Religious Undertones in Egyptian Protests?
Over the past decade, Egyptian Copts have fallen victim to increasing discrimination and persecution, most recently with the January 1 suicide church bombing that killed at least 21 people and injured dozens more. Do the current anti-government demonstrations in Cairo have religious undertones?
The sudden displacement of an authoritarian government by pro-democracy forces raises two immediate concerns. First, such revolutions, even if they are largely non-violent in their character, are likely to be followed by a period of political instability and economic dislocation. Second, when an authoritarian regime is challenged for ignoring the interests of the majority, the focus of the opposition on majority rule and democratic decision making may result in too little attention being paid to legitimate reasons to curtail majoritarian prerogatives.
History has shown that where there are religious rights, all other rights thrive as well and that where they are denied, other rights are inevitably suppressed. Is this perhaps a golden opportunity for the Muslim majority to reclaim the traditional Muslim respect for all “People of the Book” (i.e., Christians and Jews)?
Apart from bewilderment, the talking heads on TV seem to be in a fog of shock. John McCain put it about as plaintively as anyone when he said on February 1 that the Egyptian crisis is “one of the most difficult times in our history.” His statement makes little sense unless A) he has confused us with Israel, or B) he is presuming this is the rapidly rising crest of an Islamic wave in the Middle East.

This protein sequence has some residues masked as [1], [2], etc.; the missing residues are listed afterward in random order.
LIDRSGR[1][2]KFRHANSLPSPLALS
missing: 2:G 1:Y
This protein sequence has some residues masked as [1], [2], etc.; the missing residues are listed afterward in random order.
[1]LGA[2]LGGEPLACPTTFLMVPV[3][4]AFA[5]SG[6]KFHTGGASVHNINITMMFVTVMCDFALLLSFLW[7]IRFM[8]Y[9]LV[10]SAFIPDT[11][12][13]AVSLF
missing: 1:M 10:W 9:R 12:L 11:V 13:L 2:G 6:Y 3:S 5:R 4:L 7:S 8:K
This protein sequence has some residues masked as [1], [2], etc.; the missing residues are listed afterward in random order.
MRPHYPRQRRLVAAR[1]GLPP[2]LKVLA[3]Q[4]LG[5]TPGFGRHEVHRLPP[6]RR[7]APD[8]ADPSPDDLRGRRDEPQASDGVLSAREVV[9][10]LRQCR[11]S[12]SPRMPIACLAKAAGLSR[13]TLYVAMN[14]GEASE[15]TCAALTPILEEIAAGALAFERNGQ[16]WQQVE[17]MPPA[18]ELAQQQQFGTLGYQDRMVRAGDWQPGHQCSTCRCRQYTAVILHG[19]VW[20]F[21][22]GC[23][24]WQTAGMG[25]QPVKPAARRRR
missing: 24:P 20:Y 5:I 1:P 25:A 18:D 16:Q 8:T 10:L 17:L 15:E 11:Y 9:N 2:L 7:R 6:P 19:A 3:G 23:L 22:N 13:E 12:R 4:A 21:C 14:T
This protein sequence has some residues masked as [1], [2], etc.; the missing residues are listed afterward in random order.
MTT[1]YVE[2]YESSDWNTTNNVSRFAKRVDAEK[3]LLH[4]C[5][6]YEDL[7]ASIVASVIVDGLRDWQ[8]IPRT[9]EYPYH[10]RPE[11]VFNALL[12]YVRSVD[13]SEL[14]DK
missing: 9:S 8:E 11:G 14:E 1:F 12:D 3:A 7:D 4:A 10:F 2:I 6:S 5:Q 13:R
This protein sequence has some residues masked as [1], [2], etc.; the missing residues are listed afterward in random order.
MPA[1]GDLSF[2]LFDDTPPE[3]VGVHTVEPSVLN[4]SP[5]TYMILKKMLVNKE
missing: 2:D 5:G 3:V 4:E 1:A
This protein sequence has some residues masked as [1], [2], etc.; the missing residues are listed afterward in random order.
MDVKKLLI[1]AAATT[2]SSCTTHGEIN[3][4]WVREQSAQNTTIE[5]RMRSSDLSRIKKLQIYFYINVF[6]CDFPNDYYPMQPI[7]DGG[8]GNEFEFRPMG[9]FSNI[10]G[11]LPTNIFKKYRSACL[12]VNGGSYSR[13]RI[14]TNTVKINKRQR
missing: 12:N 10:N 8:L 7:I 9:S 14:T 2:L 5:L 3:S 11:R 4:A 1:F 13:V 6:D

Whether Egypt’s change in government happens imminently or is delayed until the next election cycle, democracy is the watchword. As intoxicating as the vision of democracy may be, it does not necessarily bode well for minorities – including Egypt’s Coptic Christian minority.
It is not enough to recognize risks, to bemoan incidents of terrorism or persecution of a faith community. It is necessary for the morally sensitive to follow up sincere sentiment with action. It remains to be seen what specific actions Americans can take to make a difference, but those who care about religious freedom should cultivate a readiness to act, not just "sigh and cry."
The current situation appears to be driven by protesters’ concerns over economic insecurity even more so than a religious dispute, although the society that is forged in these fires will have elements of economics, culture, and faith shaped by centuries of Egyptian history.